Stanford University News Service
425 Santa Teresa Street
Stanford, California 94306-2245
Tel: (650) 723-2558
Fax: 650) 725-0247
April 1, 2009
Cynthia Haven, News Service: (650) 724-6184, email@example.com
The nexus between poetry and the environment is not self-evident to most. That's why Felstiner wrote Can Poetry Save the Earth? A Field Guide to Nature Poems (Yale University Press) in time for Earth Day, April 22.
In the last decade, Felstiner has become a passionate advocate for the environment—and a passionate advocate for the poetry that celebrates it.
He says he's not alone. For example, he notes that Rachel Carson's Silent Spring, the 1962 book that is credited with launching the environmental movement, begins with an epigraph from Keats.
For Felstiner, the Damascus moment came in the sylvan beauty of Woodside, where he was a resident nearly a decade ago at the Djerassi Resident Artists Program. Noted for his award-winning translations of Paul Célan's poetry, he was working on a project about creative resistance during the Holocaust when he realized he had another topic closer at hand: "I have something more important to do. I'm not a scientist or a policymaker, I'm not a nature writer," he said, deciding that he must be an environmentalist "for fear of being irrelevant."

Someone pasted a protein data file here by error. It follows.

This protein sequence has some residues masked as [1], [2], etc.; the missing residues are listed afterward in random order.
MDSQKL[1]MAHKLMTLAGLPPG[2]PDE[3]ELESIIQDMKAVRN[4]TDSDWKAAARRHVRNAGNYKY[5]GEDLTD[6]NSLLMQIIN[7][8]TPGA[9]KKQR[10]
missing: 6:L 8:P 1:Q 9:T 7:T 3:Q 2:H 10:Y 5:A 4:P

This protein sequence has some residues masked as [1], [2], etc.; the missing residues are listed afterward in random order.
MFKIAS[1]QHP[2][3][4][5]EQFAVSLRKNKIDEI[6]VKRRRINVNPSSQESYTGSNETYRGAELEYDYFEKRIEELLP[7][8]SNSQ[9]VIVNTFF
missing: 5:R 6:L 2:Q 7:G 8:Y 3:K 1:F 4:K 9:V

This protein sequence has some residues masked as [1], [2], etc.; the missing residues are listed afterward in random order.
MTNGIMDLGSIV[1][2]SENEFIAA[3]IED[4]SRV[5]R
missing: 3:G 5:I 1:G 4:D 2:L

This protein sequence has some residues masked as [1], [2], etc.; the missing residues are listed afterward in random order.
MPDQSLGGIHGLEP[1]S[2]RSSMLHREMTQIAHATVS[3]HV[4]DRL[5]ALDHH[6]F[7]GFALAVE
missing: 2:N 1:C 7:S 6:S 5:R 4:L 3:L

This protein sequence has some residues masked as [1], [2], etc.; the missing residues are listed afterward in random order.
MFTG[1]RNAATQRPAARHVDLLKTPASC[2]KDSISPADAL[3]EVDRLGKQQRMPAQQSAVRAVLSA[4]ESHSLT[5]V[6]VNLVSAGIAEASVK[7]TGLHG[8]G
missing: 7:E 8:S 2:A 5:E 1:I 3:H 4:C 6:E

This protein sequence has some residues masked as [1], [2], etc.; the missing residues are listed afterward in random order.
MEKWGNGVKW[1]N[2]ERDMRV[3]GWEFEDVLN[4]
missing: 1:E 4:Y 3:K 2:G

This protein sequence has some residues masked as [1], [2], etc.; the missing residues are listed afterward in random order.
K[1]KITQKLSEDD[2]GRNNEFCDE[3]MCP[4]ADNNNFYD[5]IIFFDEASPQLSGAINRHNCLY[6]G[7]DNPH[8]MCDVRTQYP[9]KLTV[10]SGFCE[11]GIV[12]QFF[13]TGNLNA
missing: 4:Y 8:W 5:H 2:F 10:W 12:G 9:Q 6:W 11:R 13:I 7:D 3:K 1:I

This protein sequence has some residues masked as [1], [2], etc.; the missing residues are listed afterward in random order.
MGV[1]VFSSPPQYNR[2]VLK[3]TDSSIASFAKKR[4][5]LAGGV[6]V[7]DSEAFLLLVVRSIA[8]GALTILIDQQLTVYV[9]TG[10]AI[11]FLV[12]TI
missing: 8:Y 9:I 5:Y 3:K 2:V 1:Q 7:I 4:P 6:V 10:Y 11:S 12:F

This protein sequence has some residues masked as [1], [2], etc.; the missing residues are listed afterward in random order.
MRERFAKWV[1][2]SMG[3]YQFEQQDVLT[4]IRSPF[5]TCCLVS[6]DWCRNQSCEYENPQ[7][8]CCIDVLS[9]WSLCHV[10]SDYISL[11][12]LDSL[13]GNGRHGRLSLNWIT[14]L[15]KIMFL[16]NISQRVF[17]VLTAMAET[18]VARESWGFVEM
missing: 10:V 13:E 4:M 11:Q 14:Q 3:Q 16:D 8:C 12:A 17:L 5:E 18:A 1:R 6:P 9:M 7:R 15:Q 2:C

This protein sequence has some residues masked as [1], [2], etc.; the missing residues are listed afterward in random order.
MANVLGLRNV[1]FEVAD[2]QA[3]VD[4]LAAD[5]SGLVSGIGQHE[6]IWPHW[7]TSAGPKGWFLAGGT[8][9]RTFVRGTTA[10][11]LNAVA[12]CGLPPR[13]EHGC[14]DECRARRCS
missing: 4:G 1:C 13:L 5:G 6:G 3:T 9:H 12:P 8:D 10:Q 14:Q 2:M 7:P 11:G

"In fact, environmental urgency trumps everything else," he said. "I say that with due respect to the horrible tragedies happening all over the world."
He began to wonder how he could use poetry about nature to reach people, using "the pleasure of poetry to reach their consciousness, and their consciousness to reach their conscience."
"What's the transition from consciousness to conscience—so that you will never drop an empty beer can in a bush?" he said.
The book that emerged from his labors—including six years teaching the Introduction to the Humanities course titled Literature into Life—took nine years to write. Each chapter focuses on a poet who has spoken about the natural world, from the Psalmist to modern poets. "It was totally obsessive during these years," he said.
As we hover on the environmental point of no return, Felstiner argues that poetry may have a singular capacity to return our attention to our environment before it's too late. It may also make us better stewards of the Earth.
As he writes in his book, "We've a chance to recognize and lighten our footprint in a world where all of nature matters vitally." Felstiner quotes Stanford alumnus and poet Robert Hass, who longs not for the moment "when the deer freezes in the shade / and looks at you and you hold very still" but the "moment after / when she flicks her ears & starts to feed again."
For nonscientists, poetry might be an easier way to approach tough issues: "It's guaranteed jargon-proof," Felstiner said.
Can poetry save the Earth? "It took a long time to arrive at that title," he said. "When I finally hit upon it, it was accepted immediately by the press.
"The question mark at the end—everything rides on the question mark," he added. "The obvious answer is no. Poetry can't save the world, but it can help. It can help save you."
John Felstiner, English Department: firstname.lastname@example.org
Email email@example.com or phone (650) 723-2558.